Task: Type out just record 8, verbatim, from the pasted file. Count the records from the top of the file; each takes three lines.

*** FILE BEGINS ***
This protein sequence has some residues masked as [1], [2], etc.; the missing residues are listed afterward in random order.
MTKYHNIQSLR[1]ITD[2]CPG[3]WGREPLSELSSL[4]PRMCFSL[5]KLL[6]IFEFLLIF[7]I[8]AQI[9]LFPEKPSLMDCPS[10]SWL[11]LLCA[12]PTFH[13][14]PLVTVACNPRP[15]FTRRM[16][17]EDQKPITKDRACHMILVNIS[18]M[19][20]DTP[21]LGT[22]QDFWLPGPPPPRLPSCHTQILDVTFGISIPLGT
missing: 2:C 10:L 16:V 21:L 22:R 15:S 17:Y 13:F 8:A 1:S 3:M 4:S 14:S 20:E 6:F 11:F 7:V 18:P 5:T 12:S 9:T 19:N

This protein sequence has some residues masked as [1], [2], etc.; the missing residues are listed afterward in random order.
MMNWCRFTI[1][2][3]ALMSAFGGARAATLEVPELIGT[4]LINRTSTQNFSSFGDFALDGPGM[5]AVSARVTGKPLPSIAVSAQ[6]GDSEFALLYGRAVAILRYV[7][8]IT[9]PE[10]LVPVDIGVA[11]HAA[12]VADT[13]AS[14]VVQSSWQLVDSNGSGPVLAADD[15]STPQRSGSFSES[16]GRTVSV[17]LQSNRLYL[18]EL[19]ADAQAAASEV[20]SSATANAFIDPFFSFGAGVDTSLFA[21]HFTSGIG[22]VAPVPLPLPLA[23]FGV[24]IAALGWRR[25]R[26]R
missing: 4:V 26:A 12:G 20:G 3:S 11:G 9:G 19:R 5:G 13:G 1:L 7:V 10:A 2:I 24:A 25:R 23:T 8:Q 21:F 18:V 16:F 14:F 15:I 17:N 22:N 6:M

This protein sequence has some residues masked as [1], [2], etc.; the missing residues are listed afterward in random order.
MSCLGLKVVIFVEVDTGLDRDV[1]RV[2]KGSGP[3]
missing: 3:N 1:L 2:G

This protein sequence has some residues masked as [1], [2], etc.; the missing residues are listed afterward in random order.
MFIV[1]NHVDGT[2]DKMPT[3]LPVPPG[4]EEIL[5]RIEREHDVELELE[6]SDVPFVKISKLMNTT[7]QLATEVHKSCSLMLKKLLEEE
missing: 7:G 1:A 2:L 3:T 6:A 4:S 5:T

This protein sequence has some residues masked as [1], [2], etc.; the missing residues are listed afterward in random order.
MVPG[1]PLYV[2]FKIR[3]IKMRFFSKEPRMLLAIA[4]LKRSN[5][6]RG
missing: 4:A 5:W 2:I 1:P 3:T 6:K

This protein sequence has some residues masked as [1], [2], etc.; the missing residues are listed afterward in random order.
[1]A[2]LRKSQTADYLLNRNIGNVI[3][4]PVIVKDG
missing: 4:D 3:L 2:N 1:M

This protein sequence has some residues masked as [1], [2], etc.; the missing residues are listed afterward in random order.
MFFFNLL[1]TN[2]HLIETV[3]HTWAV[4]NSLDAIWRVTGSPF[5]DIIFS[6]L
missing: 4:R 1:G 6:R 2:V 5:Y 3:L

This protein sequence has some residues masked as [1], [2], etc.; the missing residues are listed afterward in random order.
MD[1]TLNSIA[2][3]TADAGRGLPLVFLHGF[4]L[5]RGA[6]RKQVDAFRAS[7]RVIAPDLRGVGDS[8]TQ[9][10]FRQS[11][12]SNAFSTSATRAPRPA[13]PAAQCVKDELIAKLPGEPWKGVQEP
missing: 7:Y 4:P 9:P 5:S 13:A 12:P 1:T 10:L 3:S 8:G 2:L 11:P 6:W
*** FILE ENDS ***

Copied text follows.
This protein sequence has some residues masked as [1], [2], etc.; the missing residues are listed afterward in random order.
MD[1]TLNSIA[2][3]TADAGRGLPLVFLHGF[4]L[5]RGA[6]RKQVDAFRAS[7]RVIAPDLRGVGDS[8]TQ[9][10]FRQS[11][12]SNAFSTSATRAPRPA[13]PAAQCVKDELIAKLPGEPWKGVQEP
missing: 7:Y 4:P 9:P 5:S 13:A 12:P 1:T 10:L 3:S 8:G 2:L 11:P 6:W